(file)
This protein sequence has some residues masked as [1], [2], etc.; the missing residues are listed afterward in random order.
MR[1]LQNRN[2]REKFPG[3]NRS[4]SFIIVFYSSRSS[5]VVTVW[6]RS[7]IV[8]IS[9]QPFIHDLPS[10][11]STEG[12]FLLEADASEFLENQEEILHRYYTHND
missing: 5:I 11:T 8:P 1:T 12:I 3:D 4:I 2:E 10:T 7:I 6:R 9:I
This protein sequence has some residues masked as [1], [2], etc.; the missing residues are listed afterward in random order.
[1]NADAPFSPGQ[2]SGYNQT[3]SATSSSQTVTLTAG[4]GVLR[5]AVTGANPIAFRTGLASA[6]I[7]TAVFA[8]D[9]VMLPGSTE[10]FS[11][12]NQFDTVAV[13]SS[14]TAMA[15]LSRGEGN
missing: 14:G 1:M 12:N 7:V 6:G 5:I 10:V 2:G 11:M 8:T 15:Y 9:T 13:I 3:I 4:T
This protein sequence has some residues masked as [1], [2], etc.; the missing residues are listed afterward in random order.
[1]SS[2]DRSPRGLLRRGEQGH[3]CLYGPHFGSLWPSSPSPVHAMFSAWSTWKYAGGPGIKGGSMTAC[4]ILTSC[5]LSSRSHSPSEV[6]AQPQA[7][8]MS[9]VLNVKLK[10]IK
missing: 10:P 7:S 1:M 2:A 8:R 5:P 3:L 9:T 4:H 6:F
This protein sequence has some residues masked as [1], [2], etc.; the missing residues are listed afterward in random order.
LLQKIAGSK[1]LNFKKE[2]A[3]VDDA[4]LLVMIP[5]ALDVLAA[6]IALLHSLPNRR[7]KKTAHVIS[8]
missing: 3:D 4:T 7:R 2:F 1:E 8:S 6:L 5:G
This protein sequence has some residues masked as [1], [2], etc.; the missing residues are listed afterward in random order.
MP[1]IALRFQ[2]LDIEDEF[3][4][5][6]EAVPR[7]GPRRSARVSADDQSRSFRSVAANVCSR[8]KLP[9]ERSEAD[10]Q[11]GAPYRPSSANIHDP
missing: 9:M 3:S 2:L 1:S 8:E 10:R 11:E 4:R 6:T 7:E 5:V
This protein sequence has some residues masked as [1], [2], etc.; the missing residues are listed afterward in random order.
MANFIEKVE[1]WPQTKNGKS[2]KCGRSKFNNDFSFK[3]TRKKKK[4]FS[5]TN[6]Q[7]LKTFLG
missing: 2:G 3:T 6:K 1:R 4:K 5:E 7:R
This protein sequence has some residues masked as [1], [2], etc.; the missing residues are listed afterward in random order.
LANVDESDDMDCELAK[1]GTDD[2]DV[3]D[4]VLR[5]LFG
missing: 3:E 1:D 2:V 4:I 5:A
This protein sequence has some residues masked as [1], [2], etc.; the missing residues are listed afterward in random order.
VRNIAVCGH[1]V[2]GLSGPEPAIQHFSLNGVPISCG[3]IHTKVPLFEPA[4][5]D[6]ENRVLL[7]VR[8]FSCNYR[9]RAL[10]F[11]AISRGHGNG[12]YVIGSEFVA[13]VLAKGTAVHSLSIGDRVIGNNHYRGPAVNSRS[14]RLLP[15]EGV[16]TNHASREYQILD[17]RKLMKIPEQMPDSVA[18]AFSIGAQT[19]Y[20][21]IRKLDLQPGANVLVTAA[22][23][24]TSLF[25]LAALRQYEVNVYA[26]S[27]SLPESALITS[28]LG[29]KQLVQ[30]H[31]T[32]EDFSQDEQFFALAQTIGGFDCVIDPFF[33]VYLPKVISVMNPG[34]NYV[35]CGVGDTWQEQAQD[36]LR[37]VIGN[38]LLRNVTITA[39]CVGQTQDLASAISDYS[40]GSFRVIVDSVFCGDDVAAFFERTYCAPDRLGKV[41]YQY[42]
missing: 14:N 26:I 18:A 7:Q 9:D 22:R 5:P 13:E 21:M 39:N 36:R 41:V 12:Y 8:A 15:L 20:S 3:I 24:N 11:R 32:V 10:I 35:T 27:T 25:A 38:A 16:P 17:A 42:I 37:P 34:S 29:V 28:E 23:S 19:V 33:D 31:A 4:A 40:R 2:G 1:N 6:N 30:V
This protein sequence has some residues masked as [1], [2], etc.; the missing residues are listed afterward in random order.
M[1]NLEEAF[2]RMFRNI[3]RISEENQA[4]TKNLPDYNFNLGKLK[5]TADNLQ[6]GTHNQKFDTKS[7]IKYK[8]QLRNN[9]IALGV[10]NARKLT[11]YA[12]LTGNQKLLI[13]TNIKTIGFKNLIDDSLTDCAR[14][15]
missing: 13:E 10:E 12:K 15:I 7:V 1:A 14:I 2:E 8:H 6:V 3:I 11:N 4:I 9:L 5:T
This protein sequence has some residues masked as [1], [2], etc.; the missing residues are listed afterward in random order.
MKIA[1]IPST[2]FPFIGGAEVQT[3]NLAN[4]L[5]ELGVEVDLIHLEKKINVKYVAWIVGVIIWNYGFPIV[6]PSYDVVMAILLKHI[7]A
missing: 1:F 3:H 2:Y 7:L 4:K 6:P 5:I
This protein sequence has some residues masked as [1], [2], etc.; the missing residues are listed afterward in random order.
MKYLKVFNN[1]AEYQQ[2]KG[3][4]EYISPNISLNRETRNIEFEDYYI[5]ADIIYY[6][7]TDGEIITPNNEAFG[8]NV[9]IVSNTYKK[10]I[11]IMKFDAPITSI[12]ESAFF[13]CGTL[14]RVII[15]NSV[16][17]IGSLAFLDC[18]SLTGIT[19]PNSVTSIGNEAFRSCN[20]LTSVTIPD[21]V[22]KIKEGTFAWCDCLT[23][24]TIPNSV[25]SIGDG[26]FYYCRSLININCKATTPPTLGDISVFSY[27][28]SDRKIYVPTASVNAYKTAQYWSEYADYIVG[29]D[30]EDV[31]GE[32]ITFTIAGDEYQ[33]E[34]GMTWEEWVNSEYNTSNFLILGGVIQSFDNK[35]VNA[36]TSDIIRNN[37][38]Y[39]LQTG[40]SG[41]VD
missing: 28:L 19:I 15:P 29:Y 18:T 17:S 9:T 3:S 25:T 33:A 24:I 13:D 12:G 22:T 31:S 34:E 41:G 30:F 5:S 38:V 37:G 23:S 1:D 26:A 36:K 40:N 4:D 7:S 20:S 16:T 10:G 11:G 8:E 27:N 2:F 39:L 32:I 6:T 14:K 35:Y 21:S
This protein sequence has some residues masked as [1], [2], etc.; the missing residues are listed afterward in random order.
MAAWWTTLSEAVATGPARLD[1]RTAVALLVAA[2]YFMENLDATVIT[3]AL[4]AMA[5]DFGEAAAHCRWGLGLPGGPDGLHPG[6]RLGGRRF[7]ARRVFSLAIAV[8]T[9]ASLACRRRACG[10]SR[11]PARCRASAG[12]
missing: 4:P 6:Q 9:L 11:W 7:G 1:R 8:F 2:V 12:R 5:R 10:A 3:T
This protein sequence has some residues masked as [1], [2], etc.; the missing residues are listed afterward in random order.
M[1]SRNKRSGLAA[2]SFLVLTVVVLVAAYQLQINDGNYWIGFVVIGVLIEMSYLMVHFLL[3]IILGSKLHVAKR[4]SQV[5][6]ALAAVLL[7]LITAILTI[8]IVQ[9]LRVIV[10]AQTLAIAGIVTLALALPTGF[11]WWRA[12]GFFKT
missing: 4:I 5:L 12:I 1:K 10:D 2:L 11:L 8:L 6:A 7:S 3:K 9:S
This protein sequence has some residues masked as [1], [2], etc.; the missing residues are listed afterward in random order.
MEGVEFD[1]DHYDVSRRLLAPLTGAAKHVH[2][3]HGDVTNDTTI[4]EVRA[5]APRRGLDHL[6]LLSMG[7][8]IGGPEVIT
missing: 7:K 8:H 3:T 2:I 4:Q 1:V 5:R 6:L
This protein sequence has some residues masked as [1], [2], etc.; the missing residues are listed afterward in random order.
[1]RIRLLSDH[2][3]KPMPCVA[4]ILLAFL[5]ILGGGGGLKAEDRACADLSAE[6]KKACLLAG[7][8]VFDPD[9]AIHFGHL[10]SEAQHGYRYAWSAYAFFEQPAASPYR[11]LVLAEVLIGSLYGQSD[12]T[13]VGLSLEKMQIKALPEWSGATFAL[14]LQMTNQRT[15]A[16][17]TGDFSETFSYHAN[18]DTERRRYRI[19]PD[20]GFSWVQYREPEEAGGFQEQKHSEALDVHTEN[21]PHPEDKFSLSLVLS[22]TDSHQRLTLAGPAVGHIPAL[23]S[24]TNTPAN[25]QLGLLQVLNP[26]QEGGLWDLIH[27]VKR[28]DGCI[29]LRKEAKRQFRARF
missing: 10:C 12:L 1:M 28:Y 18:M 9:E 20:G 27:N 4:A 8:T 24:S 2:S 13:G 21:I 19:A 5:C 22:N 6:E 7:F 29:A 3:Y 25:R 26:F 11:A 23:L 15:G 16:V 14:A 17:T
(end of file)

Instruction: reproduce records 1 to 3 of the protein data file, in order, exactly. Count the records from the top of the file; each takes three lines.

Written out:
This protein sequence has some residues masked as [1], [2], etc.; the missing residues are listed afterward in random order.
MR[1]LQNRN[2]REKFPG[3]NRS[4]SFIIVFYSSRSS[5]VVTVW[6]RS[7]IV[8]IS[9]QPFIHDLPS[10][11]STEG[12]FLLEADASEFLENQEEILHRYYTHND
missing: 5:I 11:T 8:P 1:T 12:I 3:D 4:I 2:E 10:T 7:I 6:R 9:I
This protein sequence has some residues masked as [1], [2], etc.; the missing residues are listed afterward in random order.
[1]NADAPFSPGQ[2]SGYNQT[3]SATSSSQTVTLTAG[4]GVLR[5]AVTGANPIAFRTGLASA[6]I[7]TAVFA[8]D[9]VMLPGSTE[10]FS[11][12]NQFDTVAV[13]SS[14]TAMA[15]LSRGEGN
missing: 14:G 1:M 12:N 7:V 6:G 5:I 10:V 2:G 11:M 8:T 15:Y 9:T 13:I 3:I 4:T
This protein sequence has some residues masked as [1], [2], etc.; the missing residues are listed afterward in random order.
[1]SS[2]DRSPRGLLRRGEQGH[3]CLYGPHFGSLWPSSPSPVHAMFSAWSTWKYAGGPGIKGGSMTAC[4]ILTSC[5]LSSRSHSPSEV[6]AQPQA[7][8]MS[9]VLNVKLK[10]IK
missing: 10:P 7:S 1:M 2:A 8:R 5:P 3:L 9:T 4:H 6:F